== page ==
South Asia and Beyond

“Ladakh Was A Planned Operation by Chinese PLA”

NEW DELHI: Former Indian Ambassador to China, Mr Gautam Bambawale said that the Eastern Ladakh clash in 2020 was different from past clashes, in that, the clash of the patrols was not accidental but a well-thought-out, well-planned, well-simulated and well-carried out operation by the Chinese PLA. “China violated many of the agreements signed earlier between India and China, to maintain peace and tranquillity in India-China border areas because, in all those agreements, the first clause of each of those agreements says that both sides would not move a large number of troops without notifying the other side. However, India’s magnificent and rapid response surprised the Chinese”.

He was speaking at a seminar titled “Chinese Aggression Unabated”, organised jointly by The Centre for China Analysis and Strategy, and Konrad-Adenauer-Stiftung on 12th July 2022 in New Delhi.

The seminar comprising two sessions titled “Chinese Aggressive Policies In The Neighbourhood”, and “India-China: Galwan and After” saw insightful and engaging discussions by a pool of experts on ways to get out of China’s tentacles and the troubles created by Beijing. The experts at the discussion suggested that India should engage more with the neighbourhood to counter Chinese aggression.

Earlier, speaking on the sidelines of the event, Dr Adrian Haack, Director, India Office of Konrad-Adenauer-Stiftung, spoke about how China’s backing of Russia over the invasion of Ukraine has exposed its real face to the world. “Russia and China are brothers in crime, and the only difference between the two of them is that Russia is not a threat to global peace. Russia sets Europe on fire, while China can be a threat to global peace due to its power.”

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President of CCAS, Mr Jayadeva Ranade spoke from the perspective of India on Chinese aggressive policies in the neighbourhood. Mr Ranade began with an overview of the current state of international politics including but not limited to the economic downturn, the shift in power relations, the rise of China, India, Japan, Vietnam etc at the time in the Indo-Pacific and the West’s strategy of countering China’s rise with the creation and signing of security pact such as AUKUS, and the strengthening of NATO. He further highlighted the trajectory of China’s strategic and political opportunism starting in 2008 with the global financial crisis, China’s belligerence in India’s borders from Depsang, Demchok, Chushul, and Doklam to Galwan incident; and rigorous propaganda mount by China during or following these border tensions. Mr Ranade also shared his insightful knowledge of China’s massive infrastructural build in Tibet including, highways, railways, airports and border defence villages in and around border areas with India. All these indicate no stress for India, he concluded.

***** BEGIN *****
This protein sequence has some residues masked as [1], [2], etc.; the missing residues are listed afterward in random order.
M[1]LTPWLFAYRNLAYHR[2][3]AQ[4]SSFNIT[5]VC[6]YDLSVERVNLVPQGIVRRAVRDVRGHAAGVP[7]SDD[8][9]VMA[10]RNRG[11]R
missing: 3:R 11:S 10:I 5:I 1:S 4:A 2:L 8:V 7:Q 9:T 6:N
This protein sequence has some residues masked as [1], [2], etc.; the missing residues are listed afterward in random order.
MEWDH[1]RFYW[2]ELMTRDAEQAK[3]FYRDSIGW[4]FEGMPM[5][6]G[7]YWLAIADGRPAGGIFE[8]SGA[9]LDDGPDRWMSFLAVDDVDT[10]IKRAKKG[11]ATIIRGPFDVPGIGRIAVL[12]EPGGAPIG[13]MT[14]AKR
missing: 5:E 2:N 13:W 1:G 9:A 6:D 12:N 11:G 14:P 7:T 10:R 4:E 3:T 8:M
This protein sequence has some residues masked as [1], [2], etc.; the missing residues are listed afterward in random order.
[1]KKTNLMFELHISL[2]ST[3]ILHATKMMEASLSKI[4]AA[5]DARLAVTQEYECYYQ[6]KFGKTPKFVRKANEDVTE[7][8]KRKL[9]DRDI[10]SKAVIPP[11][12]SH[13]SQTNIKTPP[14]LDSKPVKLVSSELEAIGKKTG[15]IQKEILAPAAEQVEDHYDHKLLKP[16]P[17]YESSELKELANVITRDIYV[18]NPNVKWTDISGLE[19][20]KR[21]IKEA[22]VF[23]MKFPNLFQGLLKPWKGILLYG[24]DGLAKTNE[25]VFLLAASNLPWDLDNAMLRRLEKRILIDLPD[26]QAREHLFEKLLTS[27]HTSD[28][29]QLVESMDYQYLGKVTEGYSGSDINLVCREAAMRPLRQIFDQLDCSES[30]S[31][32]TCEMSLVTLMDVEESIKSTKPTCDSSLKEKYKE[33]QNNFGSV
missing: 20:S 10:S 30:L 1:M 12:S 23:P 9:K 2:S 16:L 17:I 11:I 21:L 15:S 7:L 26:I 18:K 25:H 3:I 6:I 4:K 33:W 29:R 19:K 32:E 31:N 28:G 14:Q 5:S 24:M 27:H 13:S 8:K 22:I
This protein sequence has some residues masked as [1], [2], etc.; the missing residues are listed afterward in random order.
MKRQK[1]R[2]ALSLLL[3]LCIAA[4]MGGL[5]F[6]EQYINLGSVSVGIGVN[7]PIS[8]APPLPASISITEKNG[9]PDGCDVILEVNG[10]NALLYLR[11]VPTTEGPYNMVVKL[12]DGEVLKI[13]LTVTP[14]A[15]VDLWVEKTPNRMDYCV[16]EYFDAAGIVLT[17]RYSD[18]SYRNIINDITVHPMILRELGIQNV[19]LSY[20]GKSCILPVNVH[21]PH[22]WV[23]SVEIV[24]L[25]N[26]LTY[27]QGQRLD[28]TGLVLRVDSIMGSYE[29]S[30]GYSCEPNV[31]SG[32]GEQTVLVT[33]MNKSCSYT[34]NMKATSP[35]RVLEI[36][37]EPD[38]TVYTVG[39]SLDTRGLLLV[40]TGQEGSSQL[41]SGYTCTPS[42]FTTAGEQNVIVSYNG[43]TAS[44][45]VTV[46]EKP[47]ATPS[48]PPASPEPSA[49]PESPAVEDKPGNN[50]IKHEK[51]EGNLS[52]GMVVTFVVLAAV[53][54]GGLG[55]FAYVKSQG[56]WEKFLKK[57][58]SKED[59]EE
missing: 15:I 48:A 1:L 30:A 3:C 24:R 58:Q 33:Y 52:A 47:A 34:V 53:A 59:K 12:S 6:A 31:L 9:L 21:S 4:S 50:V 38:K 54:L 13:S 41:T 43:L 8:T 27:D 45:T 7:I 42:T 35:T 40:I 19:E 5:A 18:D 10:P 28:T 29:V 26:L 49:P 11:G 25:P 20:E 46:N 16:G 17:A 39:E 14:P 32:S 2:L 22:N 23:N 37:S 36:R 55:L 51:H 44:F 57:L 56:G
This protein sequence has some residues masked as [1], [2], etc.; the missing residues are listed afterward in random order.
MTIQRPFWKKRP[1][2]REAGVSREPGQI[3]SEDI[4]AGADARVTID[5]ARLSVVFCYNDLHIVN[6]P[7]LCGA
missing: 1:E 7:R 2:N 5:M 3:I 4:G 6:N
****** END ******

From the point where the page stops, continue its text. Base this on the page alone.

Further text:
Speaking virtually at the event, Mr Hiroyuki Akita, Commentator on Foreign Affairs and Internationa Security, and Dr Ying Yu Lin, Adjunct Assitant Professor at National Sun Yat-sen University, spoke about “Chinese Aggressive Policies In The Neighbourhood”, and made their presentations respectively from the perspective of Japan and Taiwan on Chinese aggression policies in Asia in general and in the Senkaku Islands and South China Sea etc in particular.

Taking part in the second-panel discussion, Lt. Gen.Sanjay Kulkarni and Lt. Gen Ranbir Singh spoke extensively on China’s increasing belligerence, and assertive behaviour including in the latest clash at Galwan and the west’s miscalculation and projection of China’s rise. Both shared the common vision that India should move ahead by ensuring that relationship in all other fields progresses while it should keep the boundaries questions to be kept separately for discussion.

Overall, the seminar saw engaging and stimulating discussions between the experts, and also question and answer sessions between the experts and the gathering.